As Ford Performance and Multimatic prepare to start a new chapter in their partnership, it’s time to close the part that’s made waves since 2015. Production of the Ford GT is soon coming to an end, and after several special-edition models, this is the ultimate one. Say hello to the Ford GT Mk IV: a track-only supercar that is sure to find itself in only the most exclusive of collectors’ garages. Pricing starts at around $1,700,000 USD for the Ford GT Mk IV, and is the second track-only rendition that customers can buy. Production will be limited to just 67 units, and it’s $500,000 more than a Ford GT Mk II.
“Multimatic’s brief was to create the most extreme final version of the Ford GT, and the Mk IV is the outcome,” said Larry Holt, executive vice president, Multimatic Special Vehicle Operations Group. “A unique larger displacement engine, proper racing gearbox, stretched wheelbase and truly radical body has resulted in an unprecedented level of performance. We are proud to have been a part of the third-generation GT from its inception to this amazing swan song and consider it a significant chapter in Multimatic’s history.”
Along with the highly discernible looks that wouldn’t mistake the Ford GT Mk IV with any other variant, this track-only supercar punches out 800 horsepower from a “larger displacement” EcoBoost V6 engine, the most output from any production EcoBoost yet. The wheelbase is also extended slightly, giving way to a “long tail” design that was inspired by the original GT40 Mk IV.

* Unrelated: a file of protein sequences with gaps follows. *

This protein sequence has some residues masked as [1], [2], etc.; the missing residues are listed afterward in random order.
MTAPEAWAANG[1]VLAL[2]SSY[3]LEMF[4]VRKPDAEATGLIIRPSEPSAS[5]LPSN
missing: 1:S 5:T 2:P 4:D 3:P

The Ford GT Mk IV is named after the GT40 Mk IV race car from 1967, also known as the “J-Car.” Development of the Ford 427 cubic-inch V8-powered J-Car led to the untimely death of driver Ken Miles (J-3), before going on to win Sebring with Mario Andretti and Bruce McLaren behind the wheel later that year in chassis J-4. Chassis J-5, J-6, J-7 and J-8 would go on to compete in the 24 Hours of Le Mans that same year, with the J-5 driven by AJ Foyt and Dan Gurney taking the overall win. Four laps ahead of the Ferrari 330 P4, too.
It’s the only all-American win in Le Mans history, a triumphing symbol of perseverance, and just what piles and piles of cash can do for a racing program.
Later in 1967, the FIA decided to change the rules of its endurance racing series, which included limited engine sizes to just 305 cubic-inches. Ford ended up pulling out of endurance racing after just one year of racing the Mk IV.
Deliveries of the Ford GT Mk IV will start in spring of 2023.